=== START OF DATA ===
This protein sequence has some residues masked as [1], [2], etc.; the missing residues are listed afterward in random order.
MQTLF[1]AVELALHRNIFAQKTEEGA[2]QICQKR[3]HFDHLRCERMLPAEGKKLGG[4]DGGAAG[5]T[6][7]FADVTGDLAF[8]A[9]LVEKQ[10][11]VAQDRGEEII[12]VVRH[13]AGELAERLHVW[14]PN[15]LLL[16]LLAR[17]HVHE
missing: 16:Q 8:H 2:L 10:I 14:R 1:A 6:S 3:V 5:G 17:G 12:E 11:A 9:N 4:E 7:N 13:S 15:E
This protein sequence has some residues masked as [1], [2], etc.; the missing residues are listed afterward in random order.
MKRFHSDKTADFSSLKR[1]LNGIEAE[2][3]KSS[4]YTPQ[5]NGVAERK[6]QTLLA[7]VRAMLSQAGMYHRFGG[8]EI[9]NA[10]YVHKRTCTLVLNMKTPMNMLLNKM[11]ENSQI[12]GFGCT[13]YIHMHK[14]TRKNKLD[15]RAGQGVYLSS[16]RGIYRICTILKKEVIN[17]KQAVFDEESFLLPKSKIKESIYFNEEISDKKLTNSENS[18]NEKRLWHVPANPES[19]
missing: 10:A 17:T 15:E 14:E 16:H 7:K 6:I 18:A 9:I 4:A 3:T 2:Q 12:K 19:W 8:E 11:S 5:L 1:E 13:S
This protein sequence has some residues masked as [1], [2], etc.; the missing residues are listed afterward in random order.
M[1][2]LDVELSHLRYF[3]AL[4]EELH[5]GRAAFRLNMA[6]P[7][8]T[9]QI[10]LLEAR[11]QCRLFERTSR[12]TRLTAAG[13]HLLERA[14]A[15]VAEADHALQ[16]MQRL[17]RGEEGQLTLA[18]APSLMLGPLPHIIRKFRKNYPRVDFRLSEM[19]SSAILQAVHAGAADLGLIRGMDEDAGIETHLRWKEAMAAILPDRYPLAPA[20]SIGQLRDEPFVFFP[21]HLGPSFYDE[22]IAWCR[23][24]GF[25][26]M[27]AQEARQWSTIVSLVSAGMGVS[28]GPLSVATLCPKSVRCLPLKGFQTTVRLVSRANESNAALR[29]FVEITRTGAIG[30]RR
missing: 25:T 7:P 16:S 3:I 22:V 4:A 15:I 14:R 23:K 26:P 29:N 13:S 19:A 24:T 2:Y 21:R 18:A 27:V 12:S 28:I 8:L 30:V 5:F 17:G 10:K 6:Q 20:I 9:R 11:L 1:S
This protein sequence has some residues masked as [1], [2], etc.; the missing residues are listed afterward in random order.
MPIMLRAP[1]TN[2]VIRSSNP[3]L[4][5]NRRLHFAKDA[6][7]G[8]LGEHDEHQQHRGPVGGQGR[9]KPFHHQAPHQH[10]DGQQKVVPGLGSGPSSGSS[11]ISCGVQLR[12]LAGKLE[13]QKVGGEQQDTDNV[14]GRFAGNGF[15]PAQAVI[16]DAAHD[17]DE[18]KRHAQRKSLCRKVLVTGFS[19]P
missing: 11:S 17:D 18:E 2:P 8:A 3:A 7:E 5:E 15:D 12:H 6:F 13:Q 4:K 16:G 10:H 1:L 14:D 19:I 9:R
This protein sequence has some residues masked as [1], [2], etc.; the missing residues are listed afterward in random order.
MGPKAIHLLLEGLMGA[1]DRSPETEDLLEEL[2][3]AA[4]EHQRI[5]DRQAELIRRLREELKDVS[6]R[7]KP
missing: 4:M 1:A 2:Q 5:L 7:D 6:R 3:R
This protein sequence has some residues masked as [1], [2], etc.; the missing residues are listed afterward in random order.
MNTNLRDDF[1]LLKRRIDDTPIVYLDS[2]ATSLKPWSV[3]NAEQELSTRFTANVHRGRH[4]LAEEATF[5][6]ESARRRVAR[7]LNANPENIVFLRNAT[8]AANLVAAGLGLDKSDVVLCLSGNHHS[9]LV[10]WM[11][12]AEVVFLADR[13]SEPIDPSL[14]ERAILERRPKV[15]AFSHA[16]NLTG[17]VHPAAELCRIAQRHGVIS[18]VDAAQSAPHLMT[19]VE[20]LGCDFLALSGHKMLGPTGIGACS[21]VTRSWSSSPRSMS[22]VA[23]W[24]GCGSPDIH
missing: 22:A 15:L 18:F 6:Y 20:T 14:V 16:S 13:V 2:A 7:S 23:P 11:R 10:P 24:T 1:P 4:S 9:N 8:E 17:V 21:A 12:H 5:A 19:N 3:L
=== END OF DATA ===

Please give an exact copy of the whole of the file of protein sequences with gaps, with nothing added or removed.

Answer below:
This protein sequence has some residues masked as [1], [2], etc.; the missing residues are listed afterward in random order.
MQTLF[1]AVELALHRNIFAQKTEEGA[2]QICQKR[3]HFDHLRCERMLPAEGKKLGG[4]DGGAAG[5]T[6][7]FADVTGDLAF[8]A[9]LVEKQ[10][11]VAQDRGEEII[12]VVRH[13]AGELAERLHVW[14]PN[15]LLL[16]LLAR[17]HVHE
missing: 16:Q 8:H 2:L 10:I 14:R 1:A 6:S 3:V 5:G 17:G 12:E 11:A 9:N 4:E 7:N 13:S 15:E
This protein sequence has some residues masked as [1], [2], etc.; the missing residues are listed afterward in random order.
MKRFHSDKTADFSSLKR[1]LNGIEAE[2][3]KSS[4]YTPQ[5]NGVAERK[6]QTLLA[7]VRAMLSQAGMYHRFGG[8]EI[9]NA[10]YVHKRTCTLVLNMKTPMNMLLNKM[11]ENSQI[12]GFGCT[13]YIHMHK[14]TRKNKLD[15]RAGQGVYLSS[16]RGIYRICTILKKEVIN[17]KQAVFDEESFLLPKSKIKESIYFNEEISDKKLTNSENS[18]NEKRLWHVPANPES[19]
missing: 10:A 17:T 15:E 14:E 16:H 7:K 6:I 18:A 9:I 4:A 3:T 2:Q 12:K 19:W 8:E 11:S 5:L 1:E 13:S
This protein sequence has some residues masked as [1], [2], etc.; the missing residues are listed afterward in random order.
M[1][2]LDVELSHLRYF[3]AL[4]EELH[5]GRAAFRLNMA[6]P[7][8]T[9]QI[10]LLEAR[11]QCRLFERTSR[12]TRLTAAG[13]HLLERA[14]A[15]VAEADHALQ[16]MQRL[17]RGEEGQLTLA[18]APSLMLGPLPHIIRKFRKNYPRVDFRLSEM[19]SSAILQAVHAGAADLGLIRGMDEDAGIETHLRWKEAMAAILPDRYPLAPA[20]SIGQLRDEPFVFFP[21]HLGPSFYDE[22]IAWCR[23][24]GF[25][26]M[27]AQEARQWSTIVSLVSAGMGVS[28]GPLSVATLCPKSVRCLPLKGFQTTVRLVSRANESNAALR[29]FVEITRTGAIG[30]RR
missing: 25:T 7:P 16:S 3:I 22:V 4:A 15:I 14:R 23:K 26:P 29:N 13:S 19:A 24:T 2:Y 21:R 18:A 27:V 12:S 28:I 8:L 30:V 5:F 17:G 10:K 6:Q 20:I 9:R 11:L 1:S
This protein sequence has some residues masked as [1], [2], etc.; the missing residues are listed afterward in random order.
MPIMLRAP[1]TN[2]VIRSSNP[3]L[4][5]NRRLHFAKDA[6][7]G[8]LGEHDEHQQHRGPVGGQGR[9]KPFHHQAPHQH[10]DGQQKVVPGLGSGPSSGSS[11]ISCGVQLR[12]LAGKLE[13]QKVGGEQQDTDNV[14]GRFAGNGF[15]PAQAVI[16]DAAHD[17]DE[18]KRHAQRKSLCRKVLVTGFS[19]P
missing: 11:S 17:D 18:E 2:P 8:A 3:A 7:E 5:E 15:D 12:H 6:F 13:Q 4:K 16:G 10:H 1:L 14:D 19:I 9:R
This protein sequence has some residues masked as [1], [2], etc.; the missing residues are listed afterward in random order.
MGPKAIHLLLEGLMGA[1]DRSPETEDLLEEL[2][3]AA[4]EHQRI[5]DRQAELIRRLREELKDVS[6]R[7]KP
missing: 4:M 1:A 2:Q 5:L 7:D 6:R 3:R
This protein sequence has some residues masked as [1], [2], etc.; the missing residues are listed afterward in random order.
MNTNLRDDF[1]LLKRRIDDTPIVYLDS[2]ATSLKPWSV[3]NAEQELSTRFTANVHRGRH[4]LAEEATF[5][6]ESARRRVAR[7]LNANPENIVFLRNAT[8]AANLVAAGLGLDKSDVVLCLSGNHHS[9]LV[10]WM[11][12]AEVVFLADR[13]SEPIDPSL[14]ERAILERRPKV[15]AFSHA[16]NLTG[17]VHPAAELCRIAQRHGVIS[18]VDAAQSAPHLMT[19]VE[20]LGCDFLALSGHKMLGPTGIGACS[21]VTRSWSSSPRSMS[22]VA[23]W[24]GCGSPDIH
missing: 22:A 15:L 18:F 6:Y 20:T 14:V 16:S 13:V 2:A 7:S 23:P 11:R 10:P 24:T 1:P 4:S 9:N 8:E 17:V 21:A 12:H 5:A 19:N 3:L